written by: lolpenny
SISTAR have proven that they flourish within the bounds of the typical K-pop song (verse-chorus-verse, middle eight, rap) due mainly to Hyorin’s ability to sing any song into the ground and beat it into submission. When juxtaposed against most girl groups who whisper their way through a melody, this feat seems almost God-like, giving them an air of superiority even when their musical content dictates otherwise.
But with Alone it seems that they, like all of Kpop before them, have decided to try something marginally different. To accomplish this painstaking task, their usual mold is forced into a slightly more melancholy key and decorated retro flourishes because apparently that has become mandatory. (An aside: the bandwagon is full. Please catch another.) The result is the catchy track, “Alone,” in which Hyorin waxes about angst while the other three dance circles around her.
From there we travel to a more upbeat place with “No Mercy.” The funky 70s baseline remains intact from “Alone” but quickly deteriorates when Bora steps in to fulfill her rapper role. The problem with having a designated rapper is that even when the song doesn’t require it, a rap must be added. Unfortunately in this instance, her part sounds tacked on and it interrupts the song’s progression. After this hitch, the song patters out in an anti-climactic loop.
The rest of the album isn’t all that different than their previous work. It includes the obligatory track about girl power, and “Lead Me” which sounds a lot like SISTAR 19’s “Ma Boy,” even spelling out the group’s lackluster moniker in case we’ve forgotten how clever it is. Hyorin’s range and volume shine on this laid back, rhythmic track without veering off toward the wailing strain that is her default on faster, more melodic songs.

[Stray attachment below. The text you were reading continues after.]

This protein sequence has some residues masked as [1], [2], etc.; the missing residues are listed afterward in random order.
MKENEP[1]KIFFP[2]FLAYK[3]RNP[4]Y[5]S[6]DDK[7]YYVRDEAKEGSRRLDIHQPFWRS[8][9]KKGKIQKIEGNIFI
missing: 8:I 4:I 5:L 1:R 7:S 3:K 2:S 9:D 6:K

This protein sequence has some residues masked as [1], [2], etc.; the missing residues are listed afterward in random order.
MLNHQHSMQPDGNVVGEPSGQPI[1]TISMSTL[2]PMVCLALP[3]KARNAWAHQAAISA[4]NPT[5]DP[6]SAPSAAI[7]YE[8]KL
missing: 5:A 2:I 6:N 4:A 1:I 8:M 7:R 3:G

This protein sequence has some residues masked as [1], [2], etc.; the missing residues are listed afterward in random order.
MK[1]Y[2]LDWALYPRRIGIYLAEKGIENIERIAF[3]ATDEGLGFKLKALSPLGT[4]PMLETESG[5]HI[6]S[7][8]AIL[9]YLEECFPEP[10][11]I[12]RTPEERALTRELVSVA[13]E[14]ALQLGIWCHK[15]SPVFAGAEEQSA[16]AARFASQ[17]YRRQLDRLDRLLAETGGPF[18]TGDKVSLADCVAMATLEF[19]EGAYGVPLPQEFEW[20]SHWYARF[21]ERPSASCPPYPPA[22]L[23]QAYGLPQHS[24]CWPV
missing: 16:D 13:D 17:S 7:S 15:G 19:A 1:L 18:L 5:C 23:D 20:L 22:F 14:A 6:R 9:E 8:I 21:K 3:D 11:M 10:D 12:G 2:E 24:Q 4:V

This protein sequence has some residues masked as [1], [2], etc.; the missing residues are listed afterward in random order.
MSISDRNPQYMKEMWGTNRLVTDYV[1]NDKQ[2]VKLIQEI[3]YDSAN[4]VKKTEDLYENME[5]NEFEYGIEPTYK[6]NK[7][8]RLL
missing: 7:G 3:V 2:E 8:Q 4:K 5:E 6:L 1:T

Alone ends on a sugar coated note with “I Choose to Love You,” a song that clearly got lost on its way to an IU album. The subtle piano line distinguishes it from the rest of the mini album in the worst way possible and the adorable melody grates when paired with Hyorin’s power vocals. Her tone on this track is comparable to a lion pretending to be a kitten, or Rapidash masquerading as Twilight Sparkle. The song would have been better suited for the group’s other vocalists, particularly Soyu who is so often given the short end of the stick.
“I Choose to Love You,” illustrates the major problem SISTAR suffers: one member is such a fantastic vocalist that the knee-jerk reaction is to give her the majority of every song to the detriment of the group at large. SISTAR specializes in pretty run of the mill, electronica pop songs to the point that nothing is outside the reach of the other three members. However, I would conservatively estimate that Hyorin sings 95% of the album and it consequently lacks the dynamics other groups possess.
If you’re a fan of the way Hyorin physically detaches her jaw to swallow her microphone whole then you will no doubt love this album. It contains everything mainstream K-pop embodies and executes it with a finesse that is commonly overlooked. But the fact remains that SISTAR is a group, a conglomeration of voices, not Hyorin and her backup dancers.